Has anybody tried adapting drip irrigation techniques to established lawns
containing mature trees?
There's considerable documentation on the Web for large-scale agricultural
setups and _new_ lawn installations. All involve vigorous soil disruption,
which _seems_ likely to do considerable harm to the trees' feeder roots.
It's tempting to try putting down small (quarter inch) dripline and either
burying it just below the surface or stapling it to the surface. Burial
requires root-intrusion-resistant emitters, but surface mount with staples,
if it stays put under mowing and careful foot traffic, seems do-able.
If anyone has a tale to tell I'd be most interested to hear it.
Thanks for reading,
On Sunday, April 19, 2015 at 10:22:13 PM UTC-4, User Bp wrote:
You don't say where you are, but here in the Nj/NYC area
typical mature trees don't need irrigation at all, unless it's
a rare, extended drought. But if you need to irrigate,
I don't see why drip won't work. You'd just have to run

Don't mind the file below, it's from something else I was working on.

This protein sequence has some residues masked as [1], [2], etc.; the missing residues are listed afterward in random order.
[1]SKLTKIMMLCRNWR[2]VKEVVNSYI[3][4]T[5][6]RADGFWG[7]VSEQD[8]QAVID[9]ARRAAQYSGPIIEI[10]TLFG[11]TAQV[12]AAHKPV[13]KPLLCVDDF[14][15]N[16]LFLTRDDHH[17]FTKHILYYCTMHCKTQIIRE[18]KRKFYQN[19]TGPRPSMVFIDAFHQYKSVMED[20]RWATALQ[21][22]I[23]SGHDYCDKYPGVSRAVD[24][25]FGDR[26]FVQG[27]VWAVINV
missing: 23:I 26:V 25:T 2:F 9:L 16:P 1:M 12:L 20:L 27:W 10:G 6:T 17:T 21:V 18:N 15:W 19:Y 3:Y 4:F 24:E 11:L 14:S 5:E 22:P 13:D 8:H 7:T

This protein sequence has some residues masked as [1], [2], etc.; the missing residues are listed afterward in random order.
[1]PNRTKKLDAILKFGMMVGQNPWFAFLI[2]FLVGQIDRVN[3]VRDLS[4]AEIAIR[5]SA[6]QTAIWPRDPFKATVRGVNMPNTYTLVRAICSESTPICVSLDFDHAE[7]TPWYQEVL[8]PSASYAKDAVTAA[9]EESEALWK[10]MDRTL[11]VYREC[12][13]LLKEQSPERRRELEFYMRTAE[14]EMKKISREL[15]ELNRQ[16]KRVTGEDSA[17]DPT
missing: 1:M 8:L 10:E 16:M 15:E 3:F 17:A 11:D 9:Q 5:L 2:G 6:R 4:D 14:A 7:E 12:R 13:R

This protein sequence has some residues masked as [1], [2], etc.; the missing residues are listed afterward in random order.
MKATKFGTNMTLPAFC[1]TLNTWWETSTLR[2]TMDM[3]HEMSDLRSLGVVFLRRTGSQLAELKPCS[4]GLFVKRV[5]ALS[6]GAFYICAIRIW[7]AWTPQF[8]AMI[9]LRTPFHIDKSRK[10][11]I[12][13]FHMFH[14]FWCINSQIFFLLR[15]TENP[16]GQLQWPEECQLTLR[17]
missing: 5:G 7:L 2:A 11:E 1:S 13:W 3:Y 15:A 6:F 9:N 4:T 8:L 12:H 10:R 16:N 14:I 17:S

it longer to get better penetration than for some small
plants. Another factor would be if there is space on
the ground for it. Mature trees have large areas where
the roots extend and in many cases that area could be
lawn or similar that presents a drip irrigation problem.
But I guess if it's lawn, you're probably watering that too.
Apologies for the geographical oversight, I'm in Davis, CA,
about 12 miles southwest of Sacramento. The sprinkler system
works but is poorly laid out and wasteful. Soaker hoses on
water meters work but they're labor intensive. What I'd like
to do is connect driplines to (some of) the existing sprinkler
risers. Burial will disrupt roots, surface will foul rakes and
maybe mowers, along with feet.
I'm seeking the least of the weevils, so to speak 8-), balancing
a desire for healthy trees, a not-unsightly lawn and a modicum
of water (and labor and money!) efficiency.
Oh, one other issue: The lawn is gently sloped and the soil is
mostly clay. The sprinklers deliver water too fast to avoid
runoff. Given the new water usage reductions it's time for a
new approach and surface or sub-surface drip looks promising.
I am hoping to hear from folks who've done this drill before.
Thanks for reading!
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